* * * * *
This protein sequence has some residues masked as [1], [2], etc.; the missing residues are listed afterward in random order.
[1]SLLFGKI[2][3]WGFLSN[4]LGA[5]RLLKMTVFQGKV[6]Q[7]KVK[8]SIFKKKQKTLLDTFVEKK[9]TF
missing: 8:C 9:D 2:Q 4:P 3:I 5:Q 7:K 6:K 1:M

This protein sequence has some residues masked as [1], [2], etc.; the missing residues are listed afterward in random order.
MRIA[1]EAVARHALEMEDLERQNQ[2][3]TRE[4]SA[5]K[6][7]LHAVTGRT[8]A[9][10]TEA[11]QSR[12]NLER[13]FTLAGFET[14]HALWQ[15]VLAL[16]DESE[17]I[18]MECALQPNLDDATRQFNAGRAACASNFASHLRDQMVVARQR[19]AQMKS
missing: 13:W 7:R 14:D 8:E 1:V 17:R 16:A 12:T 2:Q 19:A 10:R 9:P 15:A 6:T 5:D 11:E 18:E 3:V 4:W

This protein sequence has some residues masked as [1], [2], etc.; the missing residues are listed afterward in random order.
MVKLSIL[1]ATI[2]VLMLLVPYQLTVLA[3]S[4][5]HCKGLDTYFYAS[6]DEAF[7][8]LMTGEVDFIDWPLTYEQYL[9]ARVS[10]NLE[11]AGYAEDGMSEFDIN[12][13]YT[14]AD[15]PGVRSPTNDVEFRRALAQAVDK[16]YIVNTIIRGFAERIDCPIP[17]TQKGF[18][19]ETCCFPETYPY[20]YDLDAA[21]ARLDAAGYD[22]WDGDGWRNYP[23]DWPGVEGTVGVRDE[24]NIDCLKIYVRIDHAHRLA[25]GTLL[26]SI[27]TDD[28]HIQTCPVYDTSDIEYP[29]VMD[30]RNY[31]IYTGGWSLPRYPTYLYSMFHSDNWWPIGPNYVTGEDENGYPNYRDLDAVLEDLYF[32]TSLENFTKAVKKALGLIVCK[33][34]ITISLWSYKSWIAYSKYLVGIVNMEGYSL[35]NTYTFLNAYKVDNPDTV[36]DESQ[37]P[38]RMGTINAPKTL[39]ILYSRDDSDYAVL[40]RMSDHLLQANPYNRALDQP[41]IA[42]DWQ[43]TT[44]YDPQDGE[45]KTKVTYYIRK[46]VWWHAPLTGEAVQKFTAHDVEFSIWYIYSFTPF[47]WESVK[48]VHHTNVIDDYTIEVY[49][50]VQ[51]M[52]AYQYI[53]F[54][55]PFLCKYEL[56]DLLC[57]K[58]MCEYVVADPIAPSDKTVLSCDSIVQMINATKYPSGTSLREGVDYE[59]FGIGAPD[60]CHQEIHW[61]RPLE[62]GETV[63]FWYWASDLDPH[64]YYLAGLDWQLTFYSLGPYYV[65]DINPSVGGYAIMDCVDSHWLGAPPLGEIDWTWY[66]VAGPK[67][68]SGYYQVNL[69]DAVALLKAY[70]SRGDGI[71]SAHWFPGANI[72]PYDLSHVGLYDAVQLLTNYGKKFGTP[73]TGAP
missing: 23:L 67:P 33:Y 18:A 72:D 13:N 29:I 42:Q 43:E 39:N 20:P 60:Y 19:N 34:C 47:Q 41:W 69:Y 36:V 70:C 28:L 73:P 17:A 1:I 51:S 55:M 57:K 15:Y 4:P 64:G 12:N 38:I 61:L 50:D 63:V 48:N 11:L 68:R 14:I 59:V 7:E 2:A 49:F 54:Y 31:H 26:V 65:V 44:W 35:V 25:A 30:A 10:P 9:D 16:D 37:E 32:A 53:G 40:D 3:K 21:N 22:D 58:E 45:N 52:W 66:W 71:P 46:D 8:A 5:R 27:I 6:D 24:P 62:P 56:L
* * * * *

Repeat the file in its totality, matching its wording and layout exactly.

This protein sequence has some residues masked as [1], [2], etc.; the missing residues are listed afterward in random order.
[1]SLLFGKI[2][3]WGFLSN[4]LGA[5]RLLKMTVFQGKV[6]Q[7]KVK[8]SIFKKKQKTLLDTFVEKK[9]TF
missing: 8:C 9:D 2:Q 4:P 3:I 5:Q 7:K 6:K 1:M

This protein sequence has some residues masked as [1], [2], etc.; the missing residues are listed afterward in random order.
MRIA[1]EAVARHALEMEDLERQNQ[2][3]TRE[4]SA[5]K[6][7]LHAVTGRT[8]A[9][10]TEA[11]QSR[12]NLER[13]FTLAGFET[14]HALWQ[15]VLAL[16]DESE[17]I[18]MECALQPNLDDATRQFNAGRAACASNFASHLRDQMVVARQR[19]AQMKS
missing: 13:W 7:R 14:D 8:E 1:V 17:R 16:A 12:T 2:Q 19:A 10:R 9:P 15:A 6:T 5:D 11:E 18:E 3:V 4:W

This protein sequence has some residues masked as [1], [2], etc.; the missing residues are listed afterward in random order.
MVKLSIL[1]ATI[2]VLMLLVPYQLTVLA[3]S[4][5]HCKGLDTYFYAS[6]DEAF[7][8]LMTGEVDFIDWPLTYEQYL[9]ARVS[10]NLE[11]AGYAEDGMSEFDIN[12][13]YT[14]AD[15]PGVRSPTNDVEFRRALAQAVDK[16]YIVNTIIRGFAERIDCPIP[17]TQKGF[18][19]ETCCFPETYPY[20]YDLDAA[21]ARLDAAGYD[22]WDGDGWRNYP[23]DWPGVEGTVGVRDE[24]NIDCLKIYVRIDHAHRLA[25]GTLL[26]SI[27]TDD[28]HIQTCPVYDTSDIEYP[29]VMD[30]RNY[31]IYTGGWSLPRYPTYLYSMFHSDNWWPIGPNYVTGEDENGYPNYRDLDAVLEDLYF[32]TSLENFTKAVKKALGLIVCK[33][34]ITISLWSYKSWIAYSKYLVGIVNMEGYSL[35]NTYTFLNAYKVDNPDTV[36]DESQ[37]P[38]RMGTINAPKTL[39]ILYSRDDSDYAVL[40]RMSDHLLQANPYNRALDQP[41]IA[42]DWQ[43]TT[44]YDPQDGE[45]KTKVTYYIRK[46]VWWHAPLTGEAVQKFTAHDVEFSIWYIYSFTPF[47]WESVK[48]VHHTNVIDDYTIEVY[49][50]VQ[51]M[52]AYQYI[53]F[54][55]PFLCKYEL[56]DLLC[57]K[58]MCEYVVADPIAPSDKTVLSCDSIVQMINATKYPSGTSLREGVDYE[59]FGIGAPD[60]CHQEIHW[61]RPLE[62]GETV[63]FWYWASDLDPH[64]YYLAGLDWQLTFYSLGPYYV[65]DINPSVGGYAIMDCVDSHWLGAPPLGEIDWTWY[66]VAGPK[67][68]SGYYQVNL[69]DAVALLKAY[70]SRGDGI[71]SAHWFPGANI[72]PYDLSHVGLYDAVQLLTNYGKKFGTP[73]TGAP
missing: 23:L 67:P 33:Y 18:A 72:D 13:N 29:I 42:Q 43:E 39:N 20:P 60:Y 19:N 34:C 47:Q 41:W 69:Y 36:V 70:C 28:L 73:P 17:A 1:I 51:S 55:M 57:K 15:Y 4:P 64:G 12:N 38:I 61:L 50:D 63:V 48:N 11:L 68:R 14:I 59:V 7:E 2:A 49:F 54:Y 31:H 26:V 65:V 44:W 35:V 25:A 30:A 10:P 9:D 16:D 37:E 32:A 53:G 40:D 3:K 21:N 22:D 58:E 45:N 52:W 66:W 71:P 46:D 8:A 5:R 27:I 6:D 24:P 62:P 56:L